It was Monsieur M’s first time in town, so we made the obligatory pilgrimage to Wat That Luang, the missile silo-cum-temple that is considered Laos’ national symbol. Another sign of fierce independence awaited at the ticket gate: Yankee imperialist dollars were no longer accepted, the gatekeeper demanding instead kip or baht. We scrounged up around 75% of the demanded sum, and he waved us past without giving us tickets in exchange. Look like the Laotians have mastered not just capitalism, but corruption as well…
And indeed, for a country where nothing supposedly ever happens, Vientiane is growing up at astonishing speed. Beaten-up bamboo shacks by the Mekong that a few years ago served only Beerlao and mosquitoes now have DJs and cocktail menus, hip cafes serving up quiche and organic muffins proliferate, the crusty old Morning Market has been torn down to make way for a shopping mall and shiny new Toyota Land Cruisers sit in every other backyard. Even the tuk-tuks have learned to maximize their earning power through collusion: any enquiring falang are promptly treated to a laminated menu of “fixed” (and, by Lao standards, outrageous) prices for trips in and around town.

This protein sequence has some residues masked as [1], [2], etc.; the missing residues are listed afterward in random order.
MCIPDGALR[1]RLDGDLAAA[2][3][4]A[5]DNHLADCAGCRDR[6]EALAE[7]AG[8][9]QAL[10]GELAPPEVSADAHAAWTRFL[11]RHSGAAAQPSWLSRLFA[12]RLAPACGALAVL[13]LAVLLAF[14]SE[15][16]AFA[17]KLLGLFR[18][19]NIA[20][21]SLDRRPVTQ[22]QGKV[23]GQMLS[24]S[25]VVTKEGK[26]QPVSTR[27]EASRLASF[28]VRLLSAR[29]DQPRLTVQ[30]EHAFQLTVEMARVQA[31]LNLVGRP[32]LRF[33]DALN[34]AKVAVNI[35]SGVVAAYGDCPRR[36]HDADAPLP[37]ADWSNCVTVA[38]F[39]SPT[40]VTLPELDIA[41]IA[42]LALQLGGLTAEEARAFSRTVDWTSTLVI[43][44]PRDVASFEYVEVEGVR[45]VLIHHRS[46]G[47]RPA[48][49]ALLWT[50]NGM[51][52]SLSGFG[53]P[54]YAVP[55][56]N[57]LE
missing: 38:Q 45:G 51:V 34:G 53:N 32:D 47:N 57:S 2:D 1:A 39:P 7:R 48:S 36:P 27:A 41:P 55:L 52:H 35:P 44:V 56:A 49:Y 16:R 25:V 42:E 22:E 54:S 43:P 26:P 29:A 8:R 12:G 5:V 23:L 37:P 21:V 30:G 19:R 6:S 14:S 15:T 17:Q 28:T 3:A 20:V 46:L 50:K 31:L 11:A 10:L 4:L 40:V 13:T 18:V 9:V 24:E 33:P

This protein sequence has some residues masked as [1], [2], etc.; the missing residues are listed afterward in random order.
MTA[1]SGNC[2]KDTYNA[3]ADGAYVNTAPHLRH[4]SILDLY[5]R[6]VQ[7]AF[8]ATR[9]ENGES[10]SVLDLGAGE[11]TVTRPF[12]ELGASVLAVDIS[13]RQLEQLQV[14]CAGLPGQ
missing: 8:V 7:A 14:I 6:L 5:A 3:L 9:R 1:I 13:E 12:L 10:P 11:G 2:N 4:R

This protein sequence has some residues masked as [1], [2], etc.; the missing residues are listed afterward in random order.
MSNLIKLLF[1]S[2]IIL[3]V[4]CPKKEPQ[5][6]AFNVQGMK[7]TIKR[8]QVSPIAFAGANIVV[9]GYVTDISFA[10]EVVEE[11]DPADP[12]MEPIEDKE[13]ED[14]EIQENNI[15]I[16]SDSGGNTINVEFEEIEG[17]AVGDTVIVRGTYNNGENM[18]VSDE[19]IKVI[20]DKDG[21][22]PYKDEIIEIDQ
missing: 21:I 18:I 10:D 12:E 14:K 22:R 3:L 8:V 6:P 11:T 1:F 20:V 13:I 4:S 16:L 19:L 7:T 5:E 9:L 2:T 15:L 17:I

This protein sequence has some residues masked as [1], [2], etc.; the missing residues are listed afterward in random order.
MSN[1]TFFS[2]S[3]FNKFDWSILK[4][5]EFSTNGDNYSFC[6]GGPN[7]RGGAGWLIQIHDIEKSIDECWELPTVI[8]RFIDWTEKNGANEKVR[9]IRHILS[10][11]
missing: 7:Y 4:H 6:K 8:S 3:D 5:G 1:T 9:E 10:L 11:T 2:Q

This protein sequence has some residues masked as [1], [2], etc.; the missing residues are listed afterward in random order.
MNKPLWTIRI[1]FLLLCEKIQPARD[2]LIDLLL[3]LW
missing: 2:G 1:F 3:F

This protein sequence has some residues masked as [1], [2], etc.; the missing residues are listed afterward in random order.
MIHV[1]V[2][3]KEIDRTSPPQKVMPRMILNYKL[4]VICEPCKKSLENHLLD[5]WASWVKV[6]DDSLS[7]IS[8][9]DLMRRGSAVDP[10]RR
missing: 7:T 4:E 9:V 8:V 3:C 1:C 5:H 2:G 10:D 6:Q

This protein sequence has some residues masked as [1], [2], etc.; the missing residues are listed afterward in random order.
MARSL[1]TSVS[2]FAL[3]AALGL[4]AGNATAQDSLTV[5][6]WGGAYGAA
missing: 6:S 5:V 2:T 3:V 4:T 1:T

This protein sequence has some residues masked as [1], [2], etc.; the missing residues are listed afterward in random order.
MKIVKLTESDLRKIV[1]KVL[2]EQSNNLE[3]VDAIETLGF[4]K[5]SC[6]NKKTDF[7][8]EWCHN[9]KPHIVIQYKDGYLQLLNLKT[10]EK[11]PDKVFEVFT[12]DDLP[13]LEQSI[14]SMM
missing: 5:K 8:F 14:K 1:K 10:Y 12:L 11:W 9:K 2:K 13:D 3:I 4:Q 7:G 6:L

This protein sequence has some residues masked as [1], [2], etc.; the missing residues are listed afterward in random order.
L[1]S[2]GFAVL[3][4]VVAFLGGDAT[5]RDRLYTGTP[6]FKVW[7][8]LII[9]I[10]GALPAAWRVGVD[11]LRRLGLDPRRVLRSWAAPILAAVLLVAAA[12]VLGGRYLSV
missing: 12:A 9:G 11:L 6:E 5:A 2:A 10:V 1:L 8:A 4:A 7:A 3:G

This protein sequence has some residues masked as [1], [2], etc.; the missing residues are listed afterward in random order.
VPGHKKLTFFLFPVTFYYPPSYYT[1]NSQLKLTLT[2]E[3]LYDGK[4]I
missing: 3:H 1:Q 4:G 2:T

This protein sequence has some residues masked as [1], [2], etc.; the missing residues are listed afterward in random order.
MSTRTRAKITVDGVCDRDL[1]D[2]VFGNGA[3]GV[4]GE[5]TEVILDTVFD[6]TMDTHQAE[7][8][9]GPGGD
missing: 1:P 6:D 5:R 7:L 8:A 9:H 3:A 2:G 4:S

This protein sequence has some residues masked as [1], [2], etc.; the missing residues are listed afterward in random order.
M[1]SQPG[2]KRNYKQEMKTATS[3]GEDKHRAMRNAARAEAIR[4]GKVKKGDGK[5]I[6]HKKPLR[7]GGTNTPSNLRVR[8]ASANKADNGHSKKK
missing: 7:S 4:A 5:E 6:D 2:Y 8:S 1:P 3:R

Lest that sound too negative, there has been a lot of positive development as well: Vientiane’s once lethal sidewalks are now paved over through the city center, considerably decreasing the odds of tippling over into an open sewer, and street signs, previously rare as hen’s teeth, now decorate most road corners. Traffic remains far less murderous than in Thailand or Vietnam and even the few modern few green glass-plated temples of consumption that have sprouted up here and there are, by and large, far less hideous than the Communist-era concrete egg cartons they’re replacing. All in all, Vientiane right now strikes a pretty good balance between modern amenities and preserving the past — I’d like to hope they can maintain it, but alas, it’s unlikely they will.